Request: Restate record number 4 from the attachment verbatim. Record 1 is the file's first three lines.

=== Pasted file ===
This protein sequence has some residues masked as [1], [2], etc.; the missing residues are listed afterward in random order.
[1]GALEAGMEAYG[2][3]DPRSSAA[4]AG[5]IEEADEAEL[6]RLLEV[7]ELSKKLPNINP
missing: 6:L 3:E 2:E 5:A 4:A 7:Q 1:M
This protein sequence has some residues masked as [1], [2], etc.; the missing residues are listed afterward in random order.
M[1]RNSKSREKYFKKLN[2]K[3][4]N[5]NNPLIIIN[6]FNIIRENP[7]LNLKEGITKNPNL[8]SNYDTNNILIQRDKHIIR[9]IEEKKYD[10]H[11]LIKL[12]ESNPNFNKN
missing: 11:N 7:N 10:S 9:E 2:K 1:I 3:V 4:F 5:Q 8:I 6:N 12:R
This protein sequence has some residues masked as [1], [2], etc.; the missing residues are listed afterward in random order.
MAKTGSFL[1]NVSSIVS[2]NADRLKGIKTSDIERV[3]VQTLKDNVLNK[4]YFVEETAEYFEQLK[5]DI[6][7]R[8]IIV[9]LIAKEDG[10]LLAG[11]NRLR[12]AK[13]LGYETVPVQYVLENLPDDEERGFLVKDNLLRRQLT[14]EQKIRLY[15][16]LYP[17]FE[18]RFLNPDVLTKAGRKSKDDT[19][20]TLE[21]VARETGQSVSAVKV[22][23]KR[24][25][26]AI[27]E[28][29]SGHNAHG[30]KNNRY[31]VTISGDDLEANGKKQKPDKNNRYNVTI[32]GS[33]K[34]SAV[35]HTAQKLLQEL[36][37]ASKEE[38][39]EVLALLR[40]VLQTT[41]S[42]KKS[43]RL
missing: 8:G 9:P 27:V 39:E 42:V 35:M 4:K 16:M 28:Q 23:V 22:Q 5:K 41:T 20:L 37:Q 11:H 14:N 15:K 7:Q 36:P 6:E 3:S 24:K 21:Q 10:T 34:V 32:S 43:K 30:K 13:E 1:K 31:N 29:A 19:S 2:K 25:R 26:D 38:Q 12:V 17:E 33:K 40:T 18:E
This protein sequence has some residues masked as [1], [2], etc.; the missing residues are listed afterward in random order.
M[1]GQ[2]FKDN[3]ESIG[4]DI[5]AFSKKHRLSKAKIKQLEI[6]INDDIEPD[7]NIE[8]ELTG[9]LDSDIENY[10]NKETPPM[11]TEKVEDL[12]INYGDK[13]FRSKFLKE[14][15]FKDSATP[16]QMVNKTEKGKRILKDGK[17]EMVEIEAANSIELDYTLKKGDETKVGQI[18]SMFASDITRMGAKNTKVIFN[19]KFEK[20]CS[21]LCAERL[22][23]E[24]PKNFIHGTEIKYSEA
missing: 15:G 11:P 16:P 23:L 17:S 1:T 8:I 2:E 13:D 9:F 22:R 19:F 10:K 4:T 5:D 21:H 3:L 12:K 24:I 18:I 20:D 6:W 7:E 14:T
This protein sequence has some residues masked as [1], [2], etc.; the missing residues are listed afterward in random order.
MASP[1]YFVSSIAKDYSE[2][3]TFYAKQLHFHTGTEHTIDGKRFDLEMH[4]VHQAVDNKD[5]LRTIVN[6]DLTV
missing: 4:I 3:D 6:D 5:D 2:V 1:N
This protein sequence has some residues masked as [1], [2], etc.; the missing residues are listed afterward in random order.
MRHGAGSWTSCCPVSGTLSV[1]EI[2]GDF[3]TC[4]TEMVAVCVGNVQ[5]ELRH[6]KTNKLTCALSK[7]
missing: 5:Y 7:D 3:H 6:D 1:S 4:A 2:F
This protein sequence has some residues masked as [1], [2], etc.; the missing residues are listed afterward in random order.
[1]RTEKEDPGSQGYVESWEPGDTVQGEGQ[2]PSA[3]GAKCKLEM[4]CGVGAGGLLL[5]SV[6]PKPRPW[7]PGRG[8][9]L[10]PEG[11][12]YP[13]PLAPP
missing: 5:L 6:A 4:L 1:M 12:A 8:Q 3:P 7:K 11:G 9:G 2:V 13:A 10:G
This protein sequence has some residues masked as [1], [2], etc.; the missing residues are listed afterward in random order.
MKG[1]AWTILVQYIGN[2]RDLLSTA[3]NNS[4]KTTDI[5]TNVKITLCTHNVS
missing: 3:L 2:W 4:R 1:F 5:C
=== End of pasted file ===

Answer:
This protein sequence has some residues masked as [1], [2], etc.; the missing residues are listed afterward in random order.
M[1]GQ[2]FKDN[3]ESIG[4]DI[5]AFSKKHRLSKAKIKQLEI[6]INDDIEPD[7]NIE[8]ELTG[9]LDSDIENY[10]NKETPPM[11]TEKVEDL[12]INYGDK[13]FRSKFLKE[14][15]FKDSATP[16]QMVNKTEKGKRILKDGK[17]EMVEIEAANSIELDYTLKKGDETKVGQI[18]SMFASDITRMGAKNTKVIFN[19]KFEK[20]CS[21]LCAERL[22][23]E[24]PKNFIHGTEIKYSEA
missing: 15:G 11:P 16:P 23:L 17:S 1:T 8:I 2:E 13:D 9:F 22:R 19:F 10:K 4:T 5:D 21:H 3:L 12:K 24:I 18:I 20:D 6:W 7:E 14:T